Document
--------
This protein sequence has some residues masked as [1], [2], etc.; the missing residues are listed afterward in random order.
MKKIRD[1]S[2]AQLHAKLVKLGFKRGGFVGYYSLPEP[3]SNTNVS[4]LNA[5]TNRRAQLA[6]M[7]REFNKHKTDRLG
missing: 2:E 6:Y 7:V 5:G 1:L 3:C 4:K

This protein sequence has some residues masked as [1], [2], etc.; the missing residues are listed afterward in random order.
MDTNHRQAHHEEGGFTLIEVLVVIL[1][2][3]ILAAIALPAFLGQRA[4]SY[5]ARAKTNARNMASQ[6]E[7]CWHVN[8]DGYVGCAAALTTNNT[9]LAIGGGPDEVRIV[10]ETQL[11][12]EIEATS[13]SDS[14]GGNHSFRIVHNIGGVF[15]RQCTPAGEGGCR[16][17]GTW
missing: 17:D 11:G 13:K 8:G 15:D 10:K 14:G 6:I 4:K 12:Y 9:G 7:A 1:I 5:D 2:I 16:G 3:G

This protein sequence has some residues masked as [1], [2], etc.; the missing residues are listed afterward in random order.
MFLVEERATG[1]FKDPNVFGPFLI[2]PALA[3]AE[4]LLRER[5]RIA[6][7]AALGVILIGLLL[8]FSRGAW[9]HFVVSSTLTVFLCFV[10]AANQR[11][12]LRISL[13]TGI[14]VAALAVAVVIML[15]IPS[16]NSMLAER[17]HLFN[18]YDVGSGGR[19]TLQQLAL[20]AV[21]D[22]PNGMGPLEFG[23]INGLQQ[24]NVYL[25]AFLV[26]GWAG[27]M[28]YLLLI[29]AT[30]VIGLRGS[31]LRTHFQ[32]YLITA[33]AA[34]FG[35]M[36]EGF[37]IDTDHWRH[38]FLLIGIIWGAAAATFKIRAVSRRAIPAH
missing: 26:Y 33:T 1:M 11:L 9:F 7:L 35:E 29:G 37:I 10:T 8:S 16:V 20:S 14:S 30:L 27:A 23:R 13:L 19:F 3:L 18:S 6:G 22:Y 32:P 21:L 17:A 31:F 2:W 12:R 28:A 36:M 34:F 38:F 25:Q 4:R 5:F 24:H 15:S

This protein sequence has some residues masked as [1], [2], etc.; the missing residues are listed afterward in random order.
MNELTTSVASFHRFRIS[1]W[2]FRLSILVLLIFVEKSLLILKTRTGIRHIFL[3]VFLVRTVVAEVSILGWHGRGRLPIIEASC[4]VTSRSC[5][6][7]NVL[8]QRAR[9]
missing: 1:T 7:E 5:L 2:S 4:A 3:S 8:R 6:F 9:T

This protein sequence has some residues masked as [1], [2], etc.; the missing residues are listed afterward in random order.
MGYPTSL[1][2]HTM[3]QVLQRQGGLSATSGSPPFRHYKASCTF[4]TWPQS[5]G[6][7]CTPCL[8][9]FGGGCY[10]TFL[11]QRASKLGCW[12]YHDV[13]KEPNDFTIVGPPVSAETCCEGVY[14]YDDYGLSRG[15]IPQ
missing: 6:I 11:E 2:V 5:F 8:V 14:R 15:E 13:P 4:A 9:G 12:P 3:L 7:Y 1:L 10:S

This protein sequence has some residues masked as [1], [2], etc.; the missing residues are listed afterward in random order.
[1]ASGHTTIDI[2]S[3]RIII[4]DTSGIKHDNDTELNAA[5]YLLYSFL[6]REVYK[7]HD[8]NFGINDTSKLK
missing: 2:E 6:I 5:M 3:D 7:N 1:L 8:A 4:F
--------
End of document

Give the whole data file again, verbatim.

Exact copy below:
This protein sequence has some residues masked as [1], [2], etc.; the missing residues are listed afterward in random order.
MKKIRD[1]S[2]AQLHAKLVKLGFKRGGFVGYYSLPEP[3]SNTNVS[4]LNA[5]TNRRAQLA[6]M[7]REFNKHKTDRLG
missing: 2:E 6:Y 7:V 5:G 1:L 3:C 4:K

This protein sequence has some residues masked as [1], [2], etc.; the missing residues are listed afterward in random order.
MDTNHRQAHHEEGGFTLIEVLVVIL[1][2][3]ILAAIALPAFLGQRA[4]SY[5]ARAKTNARNMASQ[6]E[7]CWHVN[8]DGYVGCAAALTTNNT[9]LAIGGGPDEVRIV[10]ETQL[11][12]EIEATS[13]SDS[14]GGNHSFRIVHNIGGVF[15]RQCTPAGEGGCR[16][17]GTW
missing: 17:D 11:G 13:K 8:G 15:D 10:K 14:G 6:I 4:K 12:Y 9:G 7:A 1:I 5:D 2:I 16:G 3:G

This protein sequence has some residues masked as [1], [2], etc.; the missing residues are listed afterward in random order.
MFLVEERATG[1]FKDPNVFGPFLI[2]PALA[3]AE[4]LLRER[5]RIA[6][7]AALGVILIGLLL[8]FSRGAW[9]HFVVSSTLTVFLCFV[10]AANQR[11][12]LRISL[13]TGI[14]VAALAVAVVIML[15]IPS[16]NSMLAER[17]HLFN[18]YDVGSGGR[19]TLQQLAL[20]AV[21]D[22]PNGMGPLEFG[23]INGLQQ[24]NVYL[25]AFLV[26]GWAG[27]M[28]YLLLI[29]AT[30]VIGLRGS[31]LRTHFQ[32]YLITA[33]AA[34]FG[35]M[36]EGF[37]IDTDHWRH[38]FLLIGIIWGAAAATFKIRAVSRRAIPAH
missing: 26:Y 33:T 1:M 11:L 9:F 7:L 35:E 29:G 37:I 10:T 8:S 16:V 20:S 14:S 30:L 27:A 23:R 13:L 19:F 3:L 18:S 6:G 22:Y 32:P 21:L 17:A 31:F 2:W 12:R 28:A 36:M 34:F 38:F 25:Q 4:R 5:F 24:H 15:S

This protein sequence has some residues masked as [1], [2], etc.; the missing residues are listed afterward in random order.
MNELTTSVASFHRFRIS[1]W[2]FRLSILVLLIFVEKSLLILKTRTGIRHIFL[3]VFLVRTVVAEVSILGWHGRGRLPIIEASC[4]VTSRSC[5][6][7]NVL[8]QRAR[9]
missing: 1:T 7:E 5:L 2:S 4:A 3:S 8:R 6:F 9:T

This protein sequence has some residues masked as [1], [2], etc.; the missing residues are listed afterward in random order.
MGYPTSL[1][2]HTM[3]QVLQRQGGLSATSGSPPFRHYKASCTF[4]TWPQS[5]G[6][7]CTPCL[8][9]FGGGCY[10]TFL[11]QRASKLGCW[12]YHDV[13]KEPNDFTIVGPPVSAETCCEGVY[14]YDDYGLSRG[15]IPQ
missing: 6:I 11:E 2:V 5:F 8:V 14:R 15:E 13:P 4:A 9:G 12:P 3:L 7:Y 1:L 10:S

This protein sequence has some residues masked as [1], [2], etc.; the missing residues are listed afterward in random order.
[1]ASGHTTIDI[2]S[3]RIII[4]DTSGIKHDNDTELNAA[5]YLLYSFL[6]REVYK[7]HD[8]NFGINDTSKLK
missing: 2:E 6:I 5:M 3:D 7:N 1:L 8:A 4:F